The Kings are the Kings, Myers can't swindle in second round and thesaurus reigns supreme

Ray Ratto
NBC Sports BayArea

When the biggest news to emanate from the NBA Draft is Adrian Wojnarowski's thesaurus, you have a bad draft.
 
When the second biggest news is Sacramento bowing to the wishes of Luka Doncic (and the Kings did just that, we are sure) as another reminder of its place in the basketball universe, you have a bad draft.
 
When the third biggest news is that nobody wanted to talk to Bob Myers about selling their second-round pick to the Golden State Warriors because . . . well, just because, you have a bad draft.
 
When the fourth biggest news is which draftee's mom is the hottest, you have a bad (and oddly creepy) draft.
 
And when the most compelling stories coming out of the draft are still LeBron James, Kawhi Leonard and Dwight Howard, you have a bad draft.
 
In ten years you may find, of course, that this was actually a 2009-level (as in great) draft for future stars, and all the other stuff will no longer matter. But that is the case of most things these days – they seem like big deals for about 24 hours and end up being nothing of import.
 
In short, as entertainment, this NBA Draft was that rare flatliner. The league is apparently much better at roasting money, the time for which begins shortly, or maybe our tastes as voyeurs are changing.
 
The Warriors got in Jacob Evans, the 6-6 wing from Cincinnati, a sort of poor man's Draymond Green (which is a compliment, and an almost rave review for a 28th pick), but the greater development Warriors-wise was Bob Myers' inability to sweet-talk a second-rounder out of money-hungry competitors. This may be a sign that nobody wants to touch the Warriors as a trading partner, at least until they are no longer considered enemies of the people, or maybe people are coveting draft choices more than they used to do.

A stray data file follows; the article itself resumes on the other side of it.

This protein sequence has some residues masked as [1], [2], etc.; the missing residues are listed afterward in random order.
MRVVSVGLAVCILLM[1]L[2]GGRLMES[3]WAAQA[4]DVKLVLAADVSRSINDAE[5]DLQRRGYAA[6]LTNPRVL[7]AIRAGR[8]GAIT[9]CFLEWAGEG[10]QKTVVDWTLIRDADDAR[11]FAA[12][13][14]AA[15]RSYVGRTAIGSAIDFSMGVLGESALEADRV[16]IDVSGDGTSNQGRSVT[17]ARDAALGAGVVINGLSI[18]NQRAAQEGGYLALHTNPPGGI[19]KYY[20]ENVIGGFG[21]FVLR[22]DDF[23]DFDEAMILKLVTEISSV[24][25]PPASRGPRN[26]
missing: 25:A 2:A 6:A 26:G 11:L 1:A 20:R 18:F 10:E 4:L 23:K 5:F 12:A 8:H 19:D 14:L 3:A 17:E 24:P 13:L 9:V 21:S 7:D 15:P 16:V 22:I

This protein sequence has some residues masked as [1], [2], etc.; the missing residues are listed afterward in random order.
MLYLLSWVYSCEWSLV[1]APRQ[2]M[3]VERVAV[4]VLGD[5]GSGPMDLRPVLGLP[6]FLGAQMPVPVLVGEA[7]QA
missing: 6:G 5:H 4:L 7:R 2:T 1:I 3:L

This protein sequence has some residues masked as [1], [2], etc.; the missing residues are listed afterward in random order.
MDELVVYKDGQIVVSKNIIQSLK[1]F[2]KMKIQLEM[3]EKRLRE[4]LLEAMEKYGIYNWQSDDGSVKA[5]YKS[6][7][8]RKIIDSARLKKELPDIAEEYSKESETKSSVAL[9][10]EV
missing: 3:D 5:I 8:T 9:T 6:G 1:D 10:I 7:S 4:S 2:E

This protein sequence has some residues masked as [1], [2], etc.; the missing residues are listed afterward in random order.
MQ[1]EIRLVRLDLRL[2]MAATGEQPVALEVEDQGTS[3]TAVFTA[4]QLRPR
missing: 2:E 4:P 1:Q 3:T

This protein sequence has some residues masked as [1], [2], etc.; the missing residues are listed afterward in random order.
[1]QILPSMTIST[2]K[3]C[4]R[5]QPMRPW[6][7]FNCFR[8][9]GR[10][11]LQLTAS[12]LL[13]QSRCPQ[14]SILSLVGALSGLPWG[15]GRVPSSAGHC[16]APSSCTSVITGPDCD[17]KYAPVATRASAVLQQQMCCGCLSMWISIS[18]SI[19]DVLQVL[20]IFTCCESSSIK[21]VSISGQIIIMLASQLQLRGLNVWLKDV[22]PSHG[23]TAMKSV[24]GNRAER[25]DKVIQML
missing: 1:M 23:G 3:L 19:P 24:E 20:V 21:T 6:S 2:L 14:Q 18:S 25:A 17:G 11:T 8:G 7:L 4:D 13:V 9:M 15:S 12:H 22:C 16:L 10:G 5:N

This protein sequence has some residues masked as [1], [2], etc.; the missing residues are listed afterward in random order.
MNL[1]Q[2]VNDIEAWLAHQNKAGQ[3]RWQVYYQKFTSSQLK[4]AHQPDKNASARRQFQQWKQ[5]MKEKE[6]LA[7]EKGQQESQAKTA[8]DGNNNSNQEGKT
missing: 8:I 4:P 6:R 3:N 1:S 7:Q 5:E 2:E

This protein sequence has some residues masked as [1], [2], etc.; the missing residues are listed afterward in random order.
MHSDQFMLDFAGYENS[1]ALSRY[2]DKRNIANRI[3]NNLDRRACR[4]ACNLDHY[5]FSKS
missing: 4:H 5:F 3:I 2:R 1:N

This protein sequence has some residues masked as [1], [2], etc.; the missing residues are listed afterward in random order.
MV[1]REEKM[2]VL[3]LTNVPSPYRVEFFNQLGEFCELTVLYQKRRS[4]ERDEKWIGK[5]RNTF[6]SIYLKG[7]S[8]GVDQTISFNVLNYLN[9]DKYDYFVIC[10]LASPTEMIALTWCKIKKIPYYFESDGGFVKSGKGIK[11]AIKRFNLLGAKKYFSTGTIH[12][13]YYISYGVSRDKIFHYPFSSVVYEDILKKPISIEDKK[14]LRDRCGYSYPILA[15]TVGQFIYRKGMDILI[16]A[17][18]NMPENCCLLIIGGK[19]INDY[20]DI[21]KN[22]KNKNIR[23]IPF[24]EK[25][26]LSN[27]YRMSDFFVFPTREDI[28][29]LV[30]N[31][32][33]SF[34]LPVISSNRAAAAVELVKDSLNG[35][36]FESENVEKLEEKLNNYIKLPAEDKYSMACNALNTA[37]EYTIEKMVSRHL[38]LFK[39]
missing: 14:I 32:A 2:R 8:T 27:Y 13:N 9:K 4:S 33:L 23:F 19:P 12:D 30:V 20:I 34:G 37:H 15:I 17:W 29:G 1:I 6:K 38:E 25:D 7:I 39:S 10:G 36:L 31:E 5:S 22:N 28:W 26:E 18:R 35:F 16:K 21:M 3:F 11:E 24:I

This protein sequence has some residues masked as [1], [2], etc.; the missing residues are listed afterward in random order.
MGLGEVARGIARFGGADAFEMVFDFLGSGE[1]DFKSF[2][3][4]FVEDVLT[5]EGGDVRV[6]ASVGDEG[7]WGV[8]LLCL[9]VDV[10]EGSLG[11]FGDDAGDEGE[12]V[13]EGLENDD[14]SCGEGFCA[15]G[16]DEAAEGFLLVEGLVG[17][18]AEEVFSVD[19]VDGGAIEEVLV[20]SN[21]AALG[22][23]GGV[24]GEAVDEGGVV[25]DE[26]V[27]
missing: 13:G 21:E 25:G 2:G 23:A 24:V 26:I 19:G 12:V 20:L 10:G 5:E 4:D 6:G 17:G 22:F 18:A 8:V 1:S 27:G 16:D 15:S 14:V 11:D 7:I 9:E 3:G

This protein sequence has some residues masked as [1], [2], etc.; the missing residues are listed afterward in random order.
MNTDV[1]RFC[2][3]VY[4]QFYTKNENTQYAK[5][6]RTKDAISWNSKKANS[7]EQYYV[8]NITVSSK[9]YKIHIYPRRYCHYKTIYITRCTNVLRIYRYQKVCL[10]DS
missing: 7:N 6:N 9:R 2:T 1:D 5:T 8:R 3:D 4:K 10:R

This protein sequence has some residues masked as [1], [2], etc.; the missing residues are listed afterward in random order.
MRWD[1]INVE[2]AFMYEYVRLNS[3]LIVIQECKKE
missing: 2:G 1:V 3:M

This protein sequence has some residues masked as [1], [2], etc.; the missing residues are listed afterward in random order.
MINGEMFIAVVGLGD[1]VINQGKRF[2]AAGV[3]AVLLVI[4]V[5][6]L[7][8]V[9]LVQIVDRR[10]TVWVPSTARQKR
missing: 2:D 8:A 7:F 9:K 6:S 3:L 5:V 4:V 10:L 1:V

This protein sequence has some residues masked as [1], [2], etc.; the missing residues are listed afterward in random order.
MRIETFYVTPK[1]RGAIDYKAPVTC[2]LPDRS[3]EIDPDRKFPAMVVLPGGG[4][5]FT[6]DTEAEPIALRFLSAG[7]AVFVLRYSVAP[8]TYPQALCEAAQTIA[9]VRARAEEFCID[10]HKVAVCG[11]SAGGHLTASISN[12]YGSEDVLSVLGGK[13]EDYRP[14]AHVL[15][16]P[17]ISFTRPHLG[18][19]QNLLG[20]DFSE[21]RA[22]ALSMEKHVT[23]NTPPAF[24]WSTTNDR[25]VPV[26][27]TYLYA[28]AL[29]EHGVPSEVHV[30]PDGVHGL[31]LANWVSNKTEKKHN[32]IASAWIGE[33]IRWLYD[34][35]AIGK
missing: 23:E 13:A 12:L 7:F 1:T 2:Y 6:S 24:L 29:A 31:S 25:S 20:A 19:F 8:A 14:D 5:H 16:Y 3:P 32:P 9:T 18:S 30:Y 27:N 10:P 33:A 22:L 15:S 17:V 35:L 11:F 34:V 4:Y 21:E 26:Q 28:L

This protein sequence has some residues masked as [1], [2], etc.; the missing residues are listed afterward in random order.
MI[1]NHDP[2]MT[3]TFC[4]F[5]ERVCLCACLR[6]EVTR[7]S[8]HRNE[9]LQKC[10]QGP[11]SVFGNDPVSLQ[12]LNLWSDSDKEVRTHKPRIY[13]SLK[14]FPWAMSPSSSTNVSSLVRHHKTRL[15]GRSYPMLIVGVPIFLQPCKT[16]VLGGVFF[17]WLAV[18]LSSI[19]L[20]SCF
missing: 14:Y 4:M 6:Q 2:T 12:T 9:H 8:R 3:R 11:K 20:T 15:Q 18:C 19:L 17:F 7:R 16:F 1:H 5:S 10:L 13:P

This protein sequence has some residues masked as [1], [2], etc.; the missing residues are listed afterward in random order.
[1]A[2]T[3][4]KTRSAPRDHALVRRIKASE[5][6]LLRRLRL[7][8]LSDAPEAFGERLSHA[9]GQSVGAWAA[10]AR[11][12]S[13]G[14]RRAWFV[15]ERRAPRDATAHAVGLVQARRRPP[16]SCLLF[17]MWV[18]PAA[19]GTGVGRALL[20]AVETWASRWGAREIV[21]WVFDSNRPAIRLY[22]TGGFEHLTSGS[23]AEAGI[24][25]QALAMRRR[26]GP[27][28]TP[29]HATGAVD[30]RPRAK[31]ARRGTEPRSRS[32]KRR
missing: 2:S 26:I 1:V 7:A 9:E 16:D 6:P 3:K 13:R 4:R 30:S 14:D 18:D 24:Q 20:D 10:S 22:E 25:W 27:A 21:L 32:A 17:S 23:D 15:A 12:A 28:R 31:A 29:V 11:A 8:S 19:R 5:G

As for the Kings, they went for Marvin Bagley III largely because he was the highest rated player who went for them. Doncic was largely considered the superior choice, and Michael Porter's troublesome back worried too many teams (he ended up falling to 14 and Denver), but Bagley wanted to be the second pick if he couldn't be first, which made his appeal to the Kings clear.
 
But it did nothing to dispel the largely held notion by many players and/or agents that Sacramento is to be avoided by any means necessary, and not because the city is demonstrably worse than any of about 20 other NBA outposts. It is because the perception remains that ultimately, the Kings are gonna King.
 
Thus ends another NBA show, with minimal effervescence or lasting effect. It was a great draft for the purist, if that matters to you, but the truth remains that LeBron James and Kawhi Leonard are going to blot out the sun this summer. It is a victory for the status quo.
 
That is, unless you have a rooting interest in the Adrian Wojnarowski-fought-the-law story line, and frankly, you shouldn't.
 






















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